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jps

Swimmer test

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A minor tempest in the pool

 

I am working with a scout who insists that he needs to wear a nose plug and goggles when swimming. (This is a work in progress, and I am quite aware that the goal is to not depend on these aids.)

 

However, several of my esteemed fellow scouters insist that the scout can not pass the swimmer test while wearing them. They refer to past experiences at summer camp, during which the testers told the scouts they can not wear goggles or noseplugs. I ask them to quote me chapter and verse of the requirements that states he can not wear the goggles and nose plug when taking the test.

 

Does anyone know of a specific reference?

 

Thanks,

 

JPS

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Speaking as a camp school certified Aquatics Director I would not pass that boy as a swimmer. I may give him beginner but not swimmer. If that boy can only swim with a nose plug and goggles then we will have a problem when I allow him out on a sailboat in the middle of the bay and he falls out. Or we may have some major trouble when he is in the crowded deep end of the pool and a fellow swimmer knocks his goggles off. It is not safe or responsible to pass anybody when they are not a STRONG swimmer. I would qualify a strong swimmer as somebody who can pass the swim test without aids and with a strong stroke. I see boys at summer camp all the time who are reliant on nose plugs and goggles. We generally ask them to do it with out or give them begginer and let them take the test again later on in the week after a little confidence building session or two. My suggestion is to let him take the test with the aids once and keep building his confidence untill he is ready to do it again with out them. Goodluck!

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Being a swimming merit badge counselor, I know of nothing that says he can't wear nose plugs & goggles. If he comletes the swimming requirement for a swimmer, he is a swimmer.

 

Ed Mori

Scoutmaster

Troop 1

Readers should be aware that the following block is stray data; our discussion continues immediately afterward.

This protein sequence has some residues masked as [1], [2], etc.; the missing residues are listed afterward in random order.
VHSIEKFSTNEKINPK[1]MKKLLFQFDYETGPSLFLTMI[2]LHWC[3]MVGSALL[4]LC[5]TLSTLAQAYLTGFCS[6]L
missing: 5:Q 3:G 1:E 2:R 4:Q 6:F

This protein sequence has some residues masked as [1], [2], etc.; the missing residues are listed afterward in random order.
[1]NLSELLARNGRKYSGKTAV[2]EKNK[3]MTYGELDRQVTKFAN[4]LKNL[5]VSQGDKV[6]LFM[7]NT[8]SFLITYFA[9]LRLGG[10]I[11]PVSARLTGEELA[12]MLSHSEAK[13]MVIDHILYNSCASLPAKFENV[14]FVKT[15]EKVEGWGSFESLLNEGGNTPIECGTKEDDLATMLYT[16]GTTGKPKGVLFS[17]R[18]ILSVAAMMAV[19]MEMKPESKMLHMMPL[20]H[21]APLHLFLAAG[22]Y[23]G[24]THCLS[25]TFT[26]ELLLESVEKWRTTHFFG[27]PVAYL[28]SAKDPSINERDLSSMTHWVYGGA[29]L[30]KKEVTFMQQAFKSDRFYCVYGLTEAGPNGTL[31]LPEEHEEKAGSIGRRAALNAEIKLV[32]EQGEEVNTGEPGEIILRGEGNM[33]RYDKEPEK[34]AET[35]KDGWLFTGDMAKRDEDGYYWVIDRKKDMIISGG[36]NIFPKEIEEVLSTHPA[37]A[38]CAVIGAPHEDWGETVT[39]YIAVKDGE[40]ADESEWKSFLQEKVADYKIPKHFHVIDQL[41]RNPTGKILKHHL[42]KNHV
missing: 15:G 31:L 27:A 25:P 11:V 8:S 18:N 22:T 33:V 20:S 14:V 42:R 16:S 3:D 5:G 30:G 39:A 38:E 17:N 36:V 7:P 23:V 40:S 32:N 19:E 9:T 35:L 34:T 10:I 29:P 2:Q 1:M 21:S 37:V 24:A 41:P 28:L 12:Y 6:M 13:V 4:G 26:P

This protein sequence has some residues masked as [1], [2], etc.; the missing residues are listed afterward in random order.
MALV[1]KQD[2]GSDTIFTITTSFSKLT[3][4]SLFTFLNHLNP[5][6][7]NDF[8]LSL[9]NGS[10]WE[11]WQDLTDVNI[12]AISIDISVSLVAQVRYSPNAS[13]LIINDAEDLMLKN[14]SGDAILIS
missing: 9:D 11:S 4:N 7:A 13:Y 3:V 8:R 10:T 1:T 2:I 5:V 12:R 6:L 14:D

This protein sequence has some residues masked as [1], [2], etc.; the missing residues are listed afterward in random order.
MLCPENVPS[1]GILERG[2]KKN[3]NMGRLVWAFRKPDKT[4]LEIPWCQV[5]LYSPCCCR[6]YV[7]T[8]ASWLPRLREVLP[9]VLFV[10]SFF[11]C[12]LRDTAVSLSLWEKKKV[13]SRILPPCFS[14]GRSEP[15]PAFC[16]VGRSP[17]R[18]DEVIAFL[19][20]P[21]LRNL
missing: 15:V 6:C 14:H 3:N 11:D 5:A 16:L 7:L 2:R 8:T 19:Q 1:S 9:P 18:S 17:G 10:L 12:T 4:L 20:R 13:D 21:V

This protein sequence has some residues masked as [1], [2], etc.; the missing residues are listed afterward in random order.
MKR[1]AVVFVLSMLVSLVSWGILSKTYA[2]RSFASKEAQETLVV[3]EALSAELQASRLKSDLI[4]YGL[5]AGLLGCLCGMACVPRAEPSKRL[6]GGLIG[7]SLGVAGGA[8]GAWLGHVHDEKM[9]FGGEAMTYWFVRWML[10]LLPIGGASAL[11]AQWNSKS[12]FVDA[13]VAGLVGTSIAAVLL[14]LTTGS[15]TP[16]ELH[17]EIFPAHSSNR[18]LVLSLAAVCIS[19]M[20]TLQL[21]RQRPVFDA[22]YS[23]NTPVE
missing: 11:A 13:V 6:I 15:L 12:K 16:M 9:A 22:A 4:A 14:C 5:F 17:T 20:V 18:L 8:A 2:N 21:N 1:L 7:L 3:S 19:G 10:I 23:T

1 Peter 4:10

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If you can stand an opinion from someone who doesn't actually know, but is using his common sense:

 

I've never heard of a boy being being failed during a swim test for using nose plugs and goggles, nor have I read anything. Although I agree with Youngblood's intention that safety has to take precedent when deciding, it seems to me that the people who could probably be considered the strongest swimmers, swim team competitors (all the way to and including olympic swimmers) use goggles, and I have seen a few nose plugs while watching olympic diving.

 

I'll bet that given the situation Youngblood describes, where his goggles are knocked off, if he could swim to safety with the on, he can do it with them off.

 

Mark

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I agree with the logic of the swim aids and I agree that a swimmer who can pass with the aids can probably also pass without, I agree that he needs to learn to swim without, and I agree that he may panic the first time in the water without; but...

 

SHOW ME THE RULE THAT SAYS NO SWIM AIDS.

 

Youngblood, I have seen aquatic directors do as you have stated and have always thought it wrong. I agree that we need to insure the safety of the swimmers. This seems to be another one of those 'customized requirements'.

 

Hmm, maybe I will make it interesting for the aquatic staff this summer at camp. I will try to take the test with goggles on and see what happens, and then ask them to show me the rules.

 

JPS

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jps,